Accounting & TaxesGeneral Business

What’s the difference between cash and profit?

Certain things you spend money on don’t go to your P&L – insights and difference between cash and profit. 

Firstly let’s adopt a definition of cash and

Profit is a marker of the overall prosperity of a business in a given period such as a month, quarter or financial year. As most of you will already appreciate, you find that number in your profit and loss (P&L).

While cash is what keeps the company’s wheels greased and running in its day to day operations. You probably also know that you can find your cash balance on the balance sheet.

So when we say cash isn’t the same thing as profit, you might already have surmised that we’re talking about things that are in the P&L but don’t have a contemporaneous impact on cash, or things that do impact cash but are not in the P&L.

With us so far? If not, then maybe this example will help. 

What happens if you buy a new asset and pay cash for it?

The cash is gone from your bank account but it does not (immediately) affect your profitability. The asset lands on your balance sheet, not in your P&L as an expense. Cash at bank is also listed on your balance sheet. So, both sides of that transaction (the debit and the credit), the whole impact is on your balance sheet. Your fixed (or non-current) assets have increased (i.e. plant & equipment), whilst cash at bank has decreased. So, the asset purchase is purely on your balance sheet and hasn’t touched your P&L yet but does affect your cash balance. 

When does it touch the P&L?

From an accounting perspective, when you depreciate an asset, the depreciation appears on your P&L. It may be depreciated over five or ten years. Over that five to ten year period, the depreciation impacts your P&L. 

To provide an example, let’s say you’ve spent $100,000 on a piece of equipment and are depreciating it over ten years. Each year over the next ten years, $10,000 will hit your P&L. On day zero (the day you purchased the asset) $100,000 of cash went out of the business. You depreciate the asset over ten years because you know in ten years’ time you are going to have to buy another one. Depreciation is an accounting entry designed to record the diminution of the value of that asset over time. You’ve spent money but it hasn’t impacted your P&L immediately. There is an obvious disconnect between cash and profitability in this example.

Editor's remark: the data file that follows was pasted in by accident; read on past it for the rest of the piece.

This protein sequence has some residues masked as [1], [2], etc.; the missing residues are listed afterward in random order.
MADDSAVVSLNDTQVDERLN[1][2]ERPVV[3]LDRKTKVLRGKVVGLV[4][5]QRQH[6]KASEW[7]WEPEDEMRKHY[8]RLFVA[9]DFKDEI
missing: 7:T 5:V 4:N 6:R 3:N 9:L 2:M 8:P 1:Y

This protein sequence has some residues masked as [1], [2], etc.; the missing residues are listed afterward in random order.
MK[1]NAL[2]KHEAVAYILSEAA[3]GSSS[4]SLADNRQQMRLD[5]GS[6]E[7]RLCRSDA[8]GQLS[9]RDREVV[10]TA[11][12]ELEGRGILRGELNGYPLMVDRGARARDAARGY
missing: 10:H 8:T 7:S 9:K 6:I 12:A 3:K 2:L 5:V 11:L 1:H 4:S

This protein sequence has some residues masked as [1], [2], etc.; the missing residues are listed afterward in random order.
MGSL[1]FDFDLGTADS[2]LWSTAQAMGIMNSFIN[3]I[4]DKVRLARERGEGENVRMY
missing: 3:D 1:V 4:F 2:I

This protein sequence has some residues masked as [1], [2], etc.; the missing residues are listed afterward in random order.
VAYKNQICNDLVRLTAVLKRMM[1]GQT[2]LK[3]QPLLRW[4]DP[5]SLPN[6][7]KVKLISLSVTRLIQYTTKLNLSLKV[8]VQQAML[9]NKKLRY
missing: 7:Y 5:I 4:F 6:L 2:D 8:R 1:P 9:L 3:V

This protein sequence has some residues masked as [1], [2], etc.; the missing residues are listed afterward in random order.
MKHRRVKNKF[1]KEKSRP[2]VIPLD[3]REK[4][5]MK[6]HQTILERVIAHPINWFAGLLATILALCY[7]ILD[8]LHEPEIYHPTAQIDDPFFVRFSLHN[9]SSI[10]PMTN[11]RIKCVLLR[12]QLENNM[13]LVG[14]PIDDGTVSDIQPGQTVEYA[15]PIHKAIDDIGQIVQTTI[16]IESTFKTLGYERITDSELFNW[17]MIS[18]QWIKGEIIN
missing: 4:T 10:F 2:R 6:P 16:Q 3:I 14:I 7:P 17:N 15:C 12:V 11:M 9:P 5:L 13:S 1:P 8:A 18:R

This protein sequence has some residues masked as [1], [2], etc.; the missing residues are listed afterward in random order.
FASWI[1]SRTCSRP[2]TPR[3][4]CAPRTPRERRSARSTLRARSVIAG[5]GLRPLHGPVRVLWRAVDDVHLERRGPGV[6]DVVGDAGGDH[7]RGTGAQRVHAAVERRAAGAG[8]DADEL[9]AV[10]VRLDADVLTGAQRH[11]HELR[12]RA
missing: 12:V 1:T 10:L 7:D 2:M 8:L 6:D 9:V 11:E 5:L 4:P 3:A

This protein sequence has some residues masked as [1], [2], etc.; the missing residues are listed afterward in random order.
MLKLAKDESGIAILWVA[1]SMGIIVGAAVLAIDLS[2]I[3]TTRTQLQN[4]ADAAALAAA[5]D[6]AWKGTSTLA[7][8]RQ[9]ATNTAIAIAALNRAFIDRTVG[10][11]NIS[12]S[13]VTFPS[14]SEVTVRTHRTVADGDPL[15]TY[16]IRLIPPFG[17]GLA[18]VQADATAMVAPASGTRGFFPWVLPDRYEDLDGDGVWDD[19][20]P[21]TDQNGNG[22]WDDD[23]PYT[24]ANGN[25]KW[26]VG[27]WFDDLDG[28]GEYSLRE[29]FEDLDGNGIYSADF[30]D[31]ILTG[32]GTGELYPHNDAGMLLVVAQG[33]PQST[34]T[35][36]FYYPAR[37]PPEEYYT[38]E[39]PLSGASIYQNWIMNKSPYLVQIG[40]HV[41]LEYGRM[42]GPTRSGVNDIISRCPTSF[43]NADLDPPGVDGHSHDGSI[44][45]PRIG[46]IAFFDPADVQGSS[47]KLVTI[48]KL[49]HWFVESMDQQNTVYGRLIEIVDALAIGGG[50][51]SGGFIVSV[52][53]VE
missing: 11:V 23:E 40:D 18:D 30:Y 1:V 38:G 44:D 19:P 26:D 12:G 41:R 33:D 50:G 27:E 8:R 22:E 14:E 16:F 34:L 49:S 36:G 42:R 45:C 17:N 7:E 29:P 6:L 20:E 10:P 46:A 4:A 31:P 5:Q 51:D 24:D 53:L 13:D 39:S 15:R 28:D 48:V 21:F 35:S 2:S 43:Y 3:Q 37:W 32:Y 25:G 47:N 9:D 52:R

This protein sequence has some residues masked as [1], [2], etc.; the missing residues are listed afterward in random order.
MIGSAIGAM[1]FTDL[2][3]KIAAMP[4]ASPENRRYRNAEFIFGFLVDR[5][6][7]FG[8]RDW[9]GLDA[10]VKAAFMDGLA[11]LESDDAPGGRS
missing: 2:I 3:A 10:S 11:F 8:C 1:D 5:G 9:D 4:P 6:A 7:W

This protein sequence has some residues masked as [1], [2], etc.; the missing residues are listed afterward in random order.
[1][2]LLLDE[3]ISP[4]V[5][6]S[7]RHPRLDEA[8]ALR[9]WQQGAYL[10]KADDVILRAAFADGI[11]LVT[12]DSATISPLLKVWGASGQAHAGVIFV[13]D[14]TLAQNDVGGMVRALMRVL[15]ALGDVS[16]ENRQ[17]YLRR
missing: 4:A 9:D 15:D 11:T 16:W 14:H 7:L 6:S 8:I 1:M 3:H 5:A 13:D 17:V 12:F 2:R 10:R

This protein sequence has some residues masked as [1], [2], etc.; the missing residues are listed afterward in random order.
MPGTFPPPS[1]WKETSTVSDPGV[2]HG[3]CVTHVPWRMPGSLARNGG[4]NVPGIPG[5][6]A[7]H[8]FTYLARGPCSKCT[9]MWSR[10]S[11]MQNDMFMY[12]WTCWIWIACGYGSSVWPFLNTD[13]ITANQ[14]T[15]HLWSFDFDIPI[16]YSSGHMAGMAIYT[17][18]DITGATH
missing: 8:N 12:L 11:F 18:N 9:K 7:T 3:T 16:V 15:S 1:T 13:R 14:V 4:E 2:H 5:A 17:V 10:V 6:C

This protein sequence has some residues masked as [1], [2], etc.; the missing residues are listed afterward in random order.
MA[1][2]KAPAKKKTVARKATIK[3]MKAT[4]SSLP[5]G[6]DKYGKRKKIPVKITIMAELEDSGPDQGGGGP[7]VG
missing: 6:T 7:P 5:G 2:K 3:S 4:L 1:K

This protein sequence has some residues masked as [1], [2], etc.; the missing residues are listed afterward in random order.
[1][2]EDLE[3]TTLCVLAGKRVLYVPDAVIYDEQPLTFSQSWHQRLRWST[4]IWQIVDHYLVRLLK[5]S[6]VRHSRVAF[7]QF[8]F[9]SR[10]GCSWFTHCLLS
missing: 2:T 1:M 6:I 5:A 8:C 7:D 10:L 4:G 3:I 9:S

On the flip side, for each of the next ten years,  whilst $10,000 is hitting your P&L, therefore reducing your profit, the cash outflow happened on day zero. This is another example of a disconnect between profit and cash. There are many more examples.

The point of this discussion is not to be exhaustive but to help you to understand why cash and profit are not the same thing and to focus you on the things that truly matter. As a business owner, it’s your responsibility to know these things.

If you don’t know them already, then do something about it. Ask me, ask your accountant. Whatever works. But doing nothing is dangerous. 

OK, sermon over. But here’s a few more things to consider.

The wider impact of using cash to purchase an asset

Consider that you’ve just spent the $100k, not knowing there’s a raft of expenses about to hit and there’s no cash to cover the outgoing expenses. That spells trouble. Businesses fail when they run out of cash, sometimes even if that’s only a temporary state. As we’ve consistently noted, that’s why the saying goes “cash is king.

When you have expended cash on an asset that is expected to generate a future business benefit, you have created a vulnerability, a risk that you will need that cash to meet immediate needs but you no longer have it. And this is why it sometimes makes sense to finance that asset – to match your cash outflows against the benefits (cash inflows) you expect to receive. (Of course, the materialisation of the expected benefits is also not certain, so that’s another class of risk).